Well, it’s just going to be a quick and short post summary. I got 3 computers from my friend’s dad. Thanks Jerman! (I think that’s how you spell it) And the slowest of the bunch was a Pentium II MHz 300MB ram IBM Aptiva Machine. I checked the hard drive and it was only 10GB, i would have upgraded it, but I only had a spare 4gb so it stayed with it’s own. Now, this type of machine nowadays would be considered junk. And as many of you people know me, i assume you guessed I put some sort of lightweight Linux distro. Well you’re wrong! I did not put Linux on this machine. GIGA-GASP!!! Yeah, see I seem to have run into a problem, almost any distro, with the slight exception of Puppy, is not light enough or easy enough to use. I also did not want to spend hours customizing Debian. Puppy comes very close for the ideal distro on this machine, but I felt like trying something different today.
So I installed Windows XP Sp3. (no updates) Why? Well I know that 300MHz is the minimum for Windows XP to run ok. And it uses very little ram. But what is so special about this one? Well, I took out every single thing related to Microsoft and put in Open Source alternatives. I don’t get where you’re going with this. Follow me here. I took out, Internet Explorer, Windows Media Player, Windows Movie Maker (Like it can barely handle movies as it is), and hid all the utilities. Now the hard part was coming up with a free alternative, plus it had to be open-source. Let me list them off, I replaced…
Internet Explorer: The Latest Firefox 4.0
Adobe Reader: Sumatra (I use evince, but it’s not for Windows :()
Windows Movie Maker: AviDemux (Mehh does the job, I don’t think it will work right due to the machine’s low specs, but i put it in there to replace WMM anyways)
Microsoft Outlook: Mozilla ThunderBird (the best at email)
MS Audio editor: It doesn’t exist yet so I added Audacity, very simple and powerful.
Windows Messenger: Pidgin (Tech guy “likes” this.)
MSPaint: I left it there, need to draw stick figures somehow, but i added the GIMP for us pros out there on old 300MHz IBM machines.
Calculator: Super CACULATOR. TTCalcNo explanation necessary.
Notepad: Super Notepad++ for use programmers.
Microsoft Office: Meet LibreOffice. (Abiword and Gnumeric would have worked fine, but let’s go for full blown latest office suite!)
I also replaced Disk defragmentor, the file cleaner with Bleach Bit and backup utilities, the calculator and notepad. Everything was changed and replaced. I even added Miro Video Converter and a registry cleaner. All of these programs were open source. Expept maybe Teamviewer, I just love that one, it replaces Remote Assistance in Windows. But just in case you tell me about remote desktop is the dest, meet TightVNC. Now besides that. I wanted to know how well the machine would run if I replaced all it’s native utilities with free open-source ones.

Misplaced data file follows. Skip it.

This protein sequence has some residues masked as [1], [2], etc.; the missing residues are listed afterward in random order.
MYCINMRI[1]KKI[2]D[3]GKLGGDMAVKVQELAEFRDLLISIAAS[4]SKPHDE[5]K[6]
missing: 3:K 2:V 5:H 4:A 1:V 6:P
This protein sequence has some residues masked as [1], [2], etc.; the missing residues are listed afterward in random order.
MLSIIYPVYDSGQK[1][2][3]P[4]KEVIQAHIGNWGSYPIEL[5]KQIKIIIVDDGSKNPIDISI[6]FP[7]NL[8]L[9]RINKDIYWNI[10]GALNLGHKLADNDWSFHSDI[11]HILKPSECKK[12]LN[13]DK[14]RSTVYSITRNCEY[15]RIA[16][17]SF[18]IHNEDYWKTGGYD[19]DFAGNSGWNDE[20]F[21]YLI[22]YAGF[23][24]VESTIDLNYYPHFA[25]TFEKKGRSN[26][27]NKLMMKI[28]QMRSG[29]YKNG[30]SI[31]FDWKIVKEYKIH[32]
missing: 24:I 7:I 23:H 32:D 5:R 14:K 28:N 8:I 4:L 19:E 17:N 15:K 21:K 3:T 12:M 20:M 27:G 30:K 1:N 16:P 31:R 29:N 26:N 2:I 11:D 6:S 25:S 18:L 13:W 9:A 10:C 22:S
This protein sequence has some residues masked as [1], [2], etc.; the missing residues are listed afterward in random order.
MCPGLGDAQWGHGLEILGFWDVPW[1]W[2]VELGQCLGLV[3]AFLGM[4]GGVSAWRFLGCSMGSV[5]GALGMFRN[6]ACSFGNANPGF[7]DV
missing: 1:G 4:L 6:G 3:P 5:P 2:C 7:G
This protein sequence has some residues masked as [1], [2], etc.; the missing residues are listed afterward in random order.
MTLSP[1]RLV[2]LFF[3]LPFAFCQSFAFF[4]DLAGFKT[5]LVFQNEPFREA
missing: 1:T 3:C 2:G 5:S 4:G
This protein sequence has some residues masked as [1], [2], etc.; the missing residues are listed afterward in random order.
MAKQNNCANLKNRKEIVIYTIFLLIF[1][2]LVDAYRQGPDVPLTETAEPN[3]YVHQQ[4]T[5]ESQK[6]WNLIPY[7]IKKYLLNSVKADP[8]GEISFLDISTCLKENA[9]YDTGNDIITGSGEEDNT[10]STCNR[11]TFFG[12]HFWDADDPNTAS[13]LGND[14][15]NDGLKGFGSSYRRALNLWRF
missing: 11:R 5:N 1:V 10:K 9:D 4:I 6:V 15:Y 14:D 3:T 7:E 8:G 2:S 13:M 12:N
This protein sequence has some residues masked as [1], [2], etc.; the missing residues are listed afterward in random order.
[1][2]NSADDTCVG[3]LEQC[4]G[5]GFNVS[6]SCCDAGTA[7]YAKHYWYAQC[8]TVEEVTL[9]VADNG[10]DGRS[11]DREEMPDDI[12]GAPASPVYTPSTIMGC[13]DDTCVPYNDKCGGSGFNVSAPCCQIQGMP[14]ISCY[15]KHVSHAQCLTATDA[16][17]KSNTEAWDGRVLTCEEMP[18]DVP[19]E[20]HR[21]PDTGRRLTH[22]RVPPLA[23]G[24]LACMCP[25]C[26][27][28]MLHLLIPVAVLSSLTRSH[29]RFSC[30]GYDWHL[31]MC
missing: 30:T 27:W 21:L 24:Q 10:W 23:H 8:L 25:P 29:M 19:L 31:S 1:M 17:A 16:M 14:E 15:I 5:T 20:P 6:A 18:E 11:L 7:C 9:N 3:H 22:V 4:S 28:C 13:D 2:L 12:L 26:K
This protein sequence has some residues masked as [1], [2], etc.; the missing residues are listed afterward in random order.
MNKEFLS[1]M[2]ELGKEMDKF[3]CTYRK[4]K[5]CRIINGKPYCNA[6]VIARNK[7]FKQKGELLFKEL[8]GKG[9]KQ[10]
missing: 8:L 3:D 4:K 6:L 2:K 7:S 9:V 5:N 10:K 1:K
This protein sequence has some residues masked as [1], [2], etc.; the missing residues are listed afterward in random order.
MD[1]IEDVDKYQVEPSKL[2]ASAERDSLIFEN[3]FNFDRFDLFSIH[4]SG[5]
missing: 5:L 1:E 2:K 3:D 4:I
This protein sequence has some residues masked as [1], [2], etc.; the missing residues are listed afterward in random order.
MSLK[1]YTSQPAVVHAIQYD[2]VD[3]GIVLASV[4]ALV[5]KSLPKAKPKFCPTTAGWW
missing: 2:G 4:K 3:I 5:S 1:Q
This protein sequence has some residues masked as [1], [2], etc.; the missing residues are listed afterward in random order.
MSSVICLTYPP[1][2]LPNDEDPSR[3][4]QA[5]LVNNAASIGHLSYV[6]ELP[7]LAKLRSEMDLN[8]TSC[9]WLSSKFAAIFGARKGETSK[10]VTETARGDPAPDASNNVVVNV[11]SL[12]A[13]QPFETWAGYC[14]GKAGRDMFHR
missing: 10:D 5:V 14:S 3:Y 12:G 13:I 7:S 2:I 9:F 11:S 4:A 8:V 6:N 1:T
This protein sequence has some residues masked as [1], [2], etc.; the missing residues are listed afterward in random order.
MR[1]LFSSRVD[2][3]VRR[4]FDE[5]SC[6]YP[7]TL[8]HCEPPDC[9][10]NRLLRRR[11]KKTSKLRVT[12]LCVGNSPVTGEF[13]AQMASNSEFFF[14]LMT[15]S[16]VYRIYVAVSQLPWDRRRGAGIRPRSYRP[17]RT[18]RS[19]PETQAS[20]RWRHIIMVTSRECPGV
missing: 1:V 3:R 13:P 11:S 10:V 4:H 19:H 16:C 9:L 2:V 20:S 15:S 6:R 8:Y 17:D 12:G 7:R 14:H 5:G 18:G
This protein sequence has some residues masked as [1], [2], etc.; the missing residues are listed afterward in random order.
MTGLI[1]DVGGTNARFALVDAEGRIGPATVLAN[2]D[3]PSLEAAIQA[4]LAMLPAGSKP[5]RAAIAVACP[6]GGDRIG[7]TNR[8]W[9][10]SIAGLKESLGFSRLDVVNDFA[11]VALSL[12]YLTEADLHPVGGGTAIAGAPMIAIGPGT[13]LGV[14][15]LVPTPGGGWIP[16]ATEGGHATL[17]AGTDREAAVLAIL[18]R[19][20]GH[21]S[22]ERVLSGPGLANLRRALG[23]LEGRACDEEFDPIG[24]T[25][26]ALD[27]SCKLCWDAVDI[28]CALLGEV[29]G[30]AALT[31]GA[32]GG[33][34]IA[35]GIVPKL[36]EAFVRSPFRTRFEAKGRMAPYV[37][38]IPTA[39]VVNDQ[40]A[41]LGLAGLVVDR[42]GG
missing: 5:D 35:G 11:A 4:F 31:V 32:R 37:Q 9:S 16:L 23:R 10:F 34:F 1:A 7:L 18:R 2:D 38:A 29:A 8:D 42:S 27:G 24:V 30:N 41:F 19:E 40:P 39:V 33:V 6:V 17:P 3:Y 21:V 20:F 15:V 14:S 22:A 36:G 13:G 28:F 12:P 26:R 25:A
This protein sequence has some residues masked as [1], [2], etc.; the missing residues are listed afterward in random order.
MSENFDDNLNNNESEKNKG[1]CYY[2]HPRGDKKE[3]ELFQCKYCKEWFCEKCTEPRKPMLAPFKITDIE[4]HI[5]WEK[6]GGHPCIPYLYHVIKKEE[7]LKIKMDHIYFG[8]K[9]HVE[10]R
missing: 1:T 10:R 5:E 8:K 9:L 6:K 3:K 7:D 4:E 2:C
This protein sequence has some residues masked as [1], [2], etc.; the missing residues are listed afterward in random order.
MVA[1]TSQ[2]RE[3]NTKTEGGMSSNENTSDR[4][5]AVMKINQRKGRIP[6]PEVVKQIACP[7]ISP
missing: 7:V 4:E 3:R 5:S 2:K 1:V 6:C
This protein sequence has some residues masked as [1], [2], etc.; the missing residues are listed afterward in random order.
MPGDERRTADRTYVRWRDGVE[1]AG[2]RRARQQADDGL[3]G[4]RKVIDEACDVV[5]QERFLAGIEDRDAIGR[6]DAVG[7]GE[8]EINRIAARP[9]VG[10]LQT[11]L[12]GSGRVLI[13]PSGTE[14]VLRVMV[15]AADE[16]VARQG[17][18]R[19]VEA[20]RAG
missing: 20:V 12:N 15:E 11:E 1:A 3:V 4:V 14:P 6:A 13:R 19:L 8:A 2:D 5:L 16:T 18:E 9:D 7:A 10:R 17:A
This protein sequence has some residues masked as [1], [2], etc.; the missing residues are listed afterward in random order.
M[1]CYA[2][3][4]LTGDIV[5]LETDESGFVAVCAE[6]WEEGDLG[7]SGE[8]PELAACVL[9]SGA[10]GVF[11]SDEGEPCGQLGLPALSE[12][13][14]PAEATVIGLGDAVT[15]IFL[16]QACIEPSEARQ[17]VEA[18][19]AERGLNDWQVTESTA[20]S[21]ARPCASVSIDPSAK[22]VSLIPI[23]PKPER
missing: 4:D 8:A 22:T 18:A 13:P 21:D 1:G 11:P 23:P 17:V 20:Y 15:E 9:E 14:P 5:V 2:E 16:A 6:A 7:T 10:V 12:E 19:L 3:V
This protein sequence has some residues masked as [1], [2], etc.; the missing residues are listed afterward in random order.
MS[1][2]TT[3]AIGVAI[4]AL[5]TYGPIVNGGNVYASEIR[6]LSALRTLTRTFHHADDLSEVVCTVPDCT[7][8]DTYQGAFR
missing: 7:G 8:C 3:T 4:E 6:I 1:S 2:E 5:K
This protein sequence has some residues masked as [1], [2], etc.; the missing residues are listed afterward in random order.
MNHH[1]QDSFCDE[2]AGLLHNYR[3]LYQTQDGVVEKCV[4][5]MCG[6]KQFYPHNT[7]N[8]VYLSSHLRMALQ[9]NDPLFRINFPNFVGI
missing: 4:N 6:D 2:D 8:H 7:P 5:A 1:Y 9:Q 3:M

And how does it run? Very well, you would not even notice the lag of added programs in there. Surfing the web with the newest Firefox is pleasant and low resolution videos, (Not from youtube, youtube is too slow on this machine) play well enough. I didn’t have time to test everything else, but i’m sure it works well enough. I trust FOSS (Free Open Source Software) that much.
So this IBM machine is for sale, my bro’s putting it on Craigslist. If you want it, it’s 5 Bucks, come and get it, I used an old Windows XP key from school, (they gave it to me) plus I added a free antivirus scanner, clamAV, but I didn’t do updates, not worth my time, you can do them yourself. I just wanted to learn if a machine can be 100% FOSS apps, and the Host OS Windows. Turns out they make a pretty good team. So if you like any of their software, remember to donate, at least a buck or a cup of coffee for your Open-Source coder friends. (UPDATE! I gave the computer to a friend, managed to break it, that’s life.)
Also another reason I wanted to do this, was because I wanted to know if people would even notice this, when I sell it, I’m not going to tell them I replaced most of the system native apps with free ones, I also remaned and changed the icons, so we’ll see if anyone even cares. But it was fun overall, and in the end, we have an old (Hardware-wise), up to date (Software-wise) Computer.
I wasn’t able to change the icons for all of them due to time. But I renamed most of them, I think. In the end, all if not most of these apps are available for your current Linux Distro. Go figure.
Posted on April 5, 2011, in Computers and Internet, Windows and tagged Clam AntiVirus, Free Open Source Software, Hertz, IBM, LibreOffice, Miro Video Converter, OpenSource, Windows XP. Bookmark the permalink. Leave a comment.